Edna V. Broyles was a top-producing stockbroker with the organizational skills of three, a churchgoer with a generous eye for helping others, a sharp laugh, a tough hide, a loving family and a soft spot for FSU football. But the Florida-born Broyles drew the line in the late s and early '90s when her boss at the Smith Barney brokerage office in downtown Tampa habitually insulted, intimidated and at times undermined the careers of dozens of women employees.
Broyles was one of the few women there with standing, who ranked among the branch's most successful brokers. So why get involved? After years of such abuse, Broyles saw this was one boat that needed rocking.
The broker complained loudly over a period of years to her boss, and in writing to his boss, and to his boss, all the way up to Wall Street and the chief executive of Smith Barney. Mostly, Broyles was ignored and labeled a troublemaker who only saw things in black and white.
What little advice trickled down came in typically blunt Wall Street style: Stop bitching. That did not sit well with Broyles.
The key issue: gender discrimination. On one side of a long, dark wood conference table sat Broyles, her husband, Phil Broyles, and one attorney.
Across from them was a small armada of dark-suited lawyers, flown in from New York and flanked by boxes of black binders full of memos and documents, ready to attack Broyles' credibility and defend their client, then known as Salomon Smith Barney. The brokerage company ranks among the most powerful on Wall Street and is part of the world's biggest financial conglomerate, Citigroup.
For all their supposed horsepower, Wall Street lawyers often rely on a simple but effective strategy when confronted with allegations of discrimination by women employees. It's called "nuts or sluts," a tactic aimed at portraying complaining female workers as either crazy or promiscuous. Broyles says she and other women employees at Smith Barney's downtown branch routinely faced harsh working conditions and frequent intimidation by branch manager Frank Powers.
Women also were denied equal business and career opportunities. Broyles, who had generated big bucks for Smith Barney since she was recruited from Dean Witter inwas promoted to vice president.
But she was almost immediately ordered in writing to stop complaining about branch problems. When she didn't, she was fired in Six years later, to deal with Broyles in arbitration, Smith Barney's attorneys chose the "nuts" plan, arguing Broyles was a few cards short of a full deck. When Broyles was fired, Karp says, "It was as if a malignant tumor was excised from the office.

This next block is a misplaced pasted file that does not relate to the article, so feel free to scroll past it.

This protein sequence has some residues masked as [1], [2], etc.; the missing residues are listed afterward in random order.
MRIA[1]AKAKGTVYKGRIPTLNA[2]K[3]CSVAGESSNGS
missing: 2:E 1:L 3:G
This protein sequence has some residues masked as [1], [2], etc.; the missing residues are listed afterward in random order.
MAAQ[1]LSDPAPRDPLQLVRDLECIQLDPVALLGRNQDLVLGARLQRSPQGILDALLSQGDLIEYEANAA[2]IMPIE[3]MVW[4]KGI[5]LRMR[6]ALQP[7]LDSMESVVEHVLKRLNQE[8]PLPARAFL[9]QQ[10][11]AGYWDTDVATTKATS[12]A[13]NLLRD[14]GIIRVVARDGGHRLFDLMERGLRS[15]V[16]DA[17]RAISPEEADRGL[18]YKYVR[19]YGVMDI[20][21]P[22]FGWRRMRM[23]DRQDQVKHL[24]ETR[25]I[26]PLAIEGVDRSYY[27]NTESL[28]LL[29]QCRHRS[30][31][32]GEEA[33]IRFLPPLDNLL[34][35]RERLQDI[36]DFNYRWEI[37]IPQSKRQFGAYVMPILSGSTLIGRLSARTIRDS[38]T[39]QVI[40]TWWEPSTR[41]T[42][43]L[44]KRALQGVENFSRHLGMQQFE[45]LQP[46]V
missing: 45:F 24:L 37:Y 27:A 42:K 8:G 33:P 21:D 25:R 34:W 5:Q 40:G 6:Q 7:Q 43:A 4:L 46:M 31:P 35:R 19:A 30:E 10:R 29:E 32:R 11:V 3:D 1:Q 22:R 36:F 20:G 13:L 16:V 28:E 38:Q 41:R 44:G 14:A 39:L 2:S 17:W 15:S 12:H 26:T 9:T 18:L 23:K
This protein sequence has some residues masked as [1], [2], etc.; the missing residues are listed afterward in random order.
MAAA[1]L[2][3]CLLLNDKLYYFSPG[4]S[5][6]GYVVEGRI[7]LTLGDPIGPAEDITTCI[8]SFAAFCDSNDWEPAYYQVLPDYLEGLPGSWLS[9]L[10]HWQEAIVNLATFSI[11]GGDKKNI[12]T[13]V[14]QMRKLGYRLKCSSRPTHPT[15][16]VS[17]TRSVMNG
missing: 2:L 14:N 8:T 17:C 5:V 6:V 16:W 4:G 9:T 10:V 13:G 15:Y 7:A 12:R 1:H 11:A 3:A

The arbitration hearing, held over three days, typically would have been held in secret. But on this occasion, Broyles had successfully invited two reporters to observe: a St. Petersburg Times reporter and Susan Antilla, a veteran New York business reporter for Bloomberg News, who was writing a book that would become a damning expose of Wall Street's harassment of and discrimination against women employees. She is also a person with a strong sense of right and wrong.
So she was clearly dismayed to find her arbitration hearings so lopsided. Yet Broyles found herself on the defensive, her lone attorney outgunned and the rules of the hearing strangely limited. While more than 20 women employees in just one Tampa branch had filed claims against Smith Barney, that pattern could not be considered during arbitration. Though thousands of women nationwide had filed claims of discrimination against Smith Barney and other major brokerage companies, that could not be discussed.
And while figures were available showing how many women worked for Wall Street companies but how few held ificant positions, it did not matter under arbitration rules.
When arbitration was over, the three-person panel decided against Broyles on Jan. She received nothing. Broyles, 51, is not deterred.
She says her task may take a lifetime and only serve to benefit the next generation of women pursuing Wall Street employment. But that's okay. She cites her belief in God and family as her source of strength to continue.
And she volunteers an inspirational quote from a power-of-positive-thinking businessman, W. Clement Stone: "The truth will always be the truth regardless of lack of understanding, disbelief or ignorance. Says Broyles: "There are lies and there is McJustice," a reference to her long and often tortured experience with the legal system.